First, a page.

Cetacean stranding locations

From: Pieter Arend Folkens (animalbytes@earthlink.net)
Date: Sun Oct 15 2000 - 03:15:04 EDT

>I'm wondering where I can find information on cetacean stranding "hotspots"
>around the world. This is, locations that consistently have a high
>frequency of
>marine mammal strandings.

There are a number of surveys/overviews/compilations of strandings records
for a variety of regions, but none that I know of that focus on "hot
spots." Such reports may not be useful for identifying true "hot spots"
because there is a bit of a bias of "discovered" strandings because of the
proximity to populated areas. However, there are a number of places where
strandings are more common.

Some areas, such as the Gulf Coast from Texas to Florida, get a significant
number of strandings, but mostly of bottle nose dolphins. Other areas a
well known for a diversity of strandings. Monterey up to Point Reyes (norht
central California) is one of these places. The former environment has a
good number of coast dolphins, and so would expect to have an increased
number of stranded dolphins. Likewise, the lagoons of Baja, Mexico, have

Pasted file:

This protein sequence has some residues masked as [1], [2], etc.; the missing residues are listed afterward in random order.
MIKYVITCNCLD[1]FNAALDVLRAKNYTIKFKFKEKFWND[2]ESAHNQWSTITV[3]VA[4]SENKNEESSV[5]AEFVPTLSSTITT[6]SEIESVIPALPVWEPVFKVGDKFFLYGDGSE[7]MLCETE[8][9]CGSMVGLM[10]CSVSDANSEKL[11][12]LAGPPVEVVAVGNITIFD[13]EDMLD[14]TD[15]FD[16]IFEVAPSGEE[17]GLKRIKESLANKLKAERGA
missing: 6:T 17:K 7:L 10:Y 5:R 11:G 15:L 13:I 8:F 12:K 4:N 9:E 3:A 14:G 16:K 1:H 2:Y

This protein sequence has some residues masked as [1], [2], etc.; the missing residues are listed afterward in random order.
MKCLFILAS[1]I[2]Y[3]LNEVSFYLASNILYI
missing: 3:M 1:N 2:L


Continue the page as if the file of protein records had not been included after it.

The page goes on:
concentrations of particular species, and so are expected to have a greater
concentration of strandings of those species. The latter type of area is
characterized by a confluence of micro environments, that is, warm water
with cool water, or other major bodies of water. Monterey Bay to the Gulf
of the Farallones is like that with a significant diversity of marine
mammals recorded.

Major confluences of water masses are typically a "hot spot" for
strandings. Faux Cape Marie in southern Madagascar is one such place where
waters from the Mozambique Channel and the western Indian Ocean (with some
influence of the Antarctic Convergence) come together. There are places in
southern Australia that are also 'Hot spots."

Jim Mead at the Smithsonian Inst. has reviews of strandings with details of
localities, especially of beaked whales. If I recall correctly, Izzy
Sczepaniak published an overview of strandings from Northern California.
That report should be available from the California Academy of Sciences.
Jan Roletto at the Gulf of the Farallones National Marine Sanctuary, and
Shauna Bingham at Channel Islands National Marine Sanctuary may have
compiled records of strandings from California as well. The Southeast
Fisheries Science Center publishes a new letter that periodically lists
strandings from that region. Jorge Urban should be on top of things from
the western Sea of Cortez. From these and similar reports one can deduce
"hot spots," but be aware that strandings near populated or otherwise
frequented areas are biased. There may be spectacular areas for strandings
that are seldom visited by people (Faux Cape, Madagascar is one of these).

I hope this helps.

Pieter Folkens

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